Repetitive Visual Inspection of Welds That Do Not Meet SB Acceptable Criteria

(d) Repeat the inspection specified in paragraph (c) of this AD as follows:

(1) For ducts that did not exhibit any cracking at the last inspection, repeat the inspection within 150 hours TIS since the last inspection. Return the duct to service or replace with a serviceable part as specified in paragraph (c)(1) through paragraph (c)(5) of this AD.

(2) For ducts that exhibited cracking at the last inspection, repeat the inspection within 25 hours TIS since the last inspection. Return the duct to service or replace with a serviceable part as follows:

(i) Inspect for new cracks, and cracks that were recorded as specified in paragraph (c) of this AD. Return the duct to service or replace with a serviceable part as specified in paragraph (c)(1) through paragraph (c)(5) of this AD.

(ii) In addition, if the growth rate of an existing crack exceeds 0.015 inch per hour TIS since the last inspection, replace the duct with a serviceable part.

Optional Terminating Action

(e) Replacing an affected exhaust duct with a serviceable exhaust duct constitutes terminating action for the repetitive inspection requirements of this AD.

Definition of a Serviceable Exhaust Duct

(f) For the purposes of this AD, a serviceable duct is defined as a duct that meets the acceptability limits of this AD.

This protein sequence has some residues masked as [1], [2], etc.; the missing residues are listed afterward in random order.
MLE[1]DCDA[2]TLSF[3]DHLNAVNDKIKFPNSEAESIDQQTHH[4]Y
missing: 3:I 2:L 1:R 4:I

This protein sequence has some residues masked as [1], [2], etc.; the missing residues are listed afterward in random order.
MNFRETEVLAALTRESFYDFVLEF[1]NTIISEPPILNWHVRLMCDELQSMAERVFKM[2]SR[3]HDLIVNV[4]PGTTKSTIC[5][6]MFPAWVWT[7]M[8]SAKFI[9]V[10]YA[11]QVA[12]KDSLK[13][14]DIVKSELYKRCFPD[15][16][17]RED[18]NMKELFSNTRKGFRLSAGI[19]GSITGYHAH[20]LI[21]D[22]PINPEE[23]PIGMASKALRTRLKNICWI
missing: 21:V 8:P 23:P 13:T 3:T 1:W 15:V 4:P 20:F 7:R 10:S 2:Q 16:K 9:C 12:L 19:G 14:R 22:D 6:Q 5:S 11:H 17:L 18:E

Alternative Method of Compliance

(g) An alternative method of compliance or adjustment of the compliance time that provides an acceptable level of safety may be used if approved by the Manager, Engine Certification Office (ECO). Operators must submit their requests through an appropriate FAA Principal Maintenance Inspector, who may add comments and then send it to the ECO.

Note 3:

Information concerning the existence of approved alternative methods of compliance with this airworthiness directive, if any, may be obtained from the ECO.

Special Flight Permits

(h) Special flight permits are not allowed.

Documents That Have Been Incorporated By Reference

(i) The inspections must be done in accordance with the following Pratt & Whitney Canada (P&WC) service bulletins:

Document No.PagesRevisionDate
PT6A-72-1610All2October 1, 2002.
Start Printed Page 70691
Total Pages: 10
PT6A-72-12173AllOriginalJanuary 24, 2002.
Total pages: 9

This incorporation by reference was approved by the Director of the Federal Register in accordance with 5 U.S.C. 552(a) and 1 CFR part 51. Copies may be obtained from Pratt & Whitney Canada, 1000 Marie-Victorin, Longueuil, Quebec, Canada J4G1A1. Copies may be inspected at the FAA, New England Region, Office of the Regional Counsel, 12 New England Executive Park, Burlington, MA; or at the Office of the Federal Register, 800 North Capitol Street, NW., suite 700, Washington, DC.

Note 4:

The subject of this AD is addressed in AD CF-98-41 in order to assure the airworthiness of these P&WC PT6A series turboprop engines in Canada.

Effective Date

(j) This amendment becomes effective on December 31, 2002.

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Issued in Burlington, Massachusetts, on November 15, 2002.

Mark C. Fulmer,

Acting Manager, Engine and Propeller Directorate, Aircraft Certification Service.

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[FR Doc. 02-29671 Filed 11-25-02; 8:45 am]